There are many benefits to being tall: more Tinder swipes, an ability to reach the top shelf, and best of all, a higher salary. Tall people get an additional $789 a year in earnings for every extra inch, one study found. Other research has found that chief executive officers stand taller than their underlings. And in a sampling of about half of male Fortune 500 CEOs, author Malcolm Gladwell found that they have three inches on the less-successful members of their gender.

Tall people succeed for both cognitive and non-cognitive reasons, studies have found. They have more confidence and social skills from years of preferential treatment for their body type; they also score higher on tests, probably reflecting better early childhood nutrition.

On top of all this, new research shows that tall people are more productive just for being tall.

For a working paper published in May by the National Bureau of Economic Research, researchers followed 5,304 men in Indonesia for seven years, attempting to isolate height as a variable for economic success. The subjects worked at a variety of jobs, from agriculture to office work. To account for the inevitability that men will overstate their height, the researchers took their own measurements. They also controlled for health, cognitive ability, and family background.

Over the seven-year period, the researchers collected hourly earnings of the participants to measure their productivity. Controlling for all other factors, taller subjects were more productive. As the chart below shows, an extra 15 centimeters resulted in an additional 1,000 Indonesian Rupiah (around $.08) per hour. "There is no question that height is rewarded in the labor market over and above all other controls," said Duncan Thomas, one of the researchers and an economics professor at Duke. "It's not that height is just a proxy for cognition, and it's not just a proxy for other measures of health. It is rewarded in and of itself."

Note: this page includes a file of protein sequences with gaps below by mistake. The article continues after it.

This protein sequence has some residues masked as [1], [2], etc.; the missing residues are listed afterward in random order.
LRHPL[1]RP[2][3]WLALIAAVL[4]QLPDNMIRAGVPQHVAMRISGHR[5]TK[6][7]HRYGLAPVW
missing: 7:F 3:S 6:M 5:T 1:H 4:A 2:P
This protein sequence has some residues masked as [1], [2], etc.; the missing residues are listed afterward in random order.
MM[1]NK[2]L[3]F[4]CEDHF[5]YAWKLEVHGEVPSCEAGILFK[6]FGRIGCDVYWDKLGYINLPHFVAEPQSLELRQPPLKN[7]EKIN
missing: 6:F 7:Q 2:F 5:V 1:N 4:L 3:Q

Source: Duncan Thomas and Daniel LaFave

The results contradict previous literature arguing that tallness is simply an indicator for other abilities. Here, taller people are better at their jobs for no other reason than they're tall: "There is no reason for people to buy your rice because you're taller. They buy your rice because you have rice," said Thomas. "Height is rewarded in the labor market." 

While the research took place in Indonesia, Thomas said the findings should translate to advanced economies. An office job is an office job; farming is farming. And the height-wage gap, while smaller in developed countries, exists in the U.S., too.

The research won't help shorties, whose fate is already decided. But there is hope for future generations of workers. Since height, along with a number of other health indicators, is decided within the first 1,000 days of a child's life, the researchers recommend putting more focus on early childhood health to build more productive societies. "Those 1,000 days are key, not just for your health but productivity," Duncan said. "We should think about evaluating early life investments as economic investments because they'll have a payoff for the entire life course of this kid."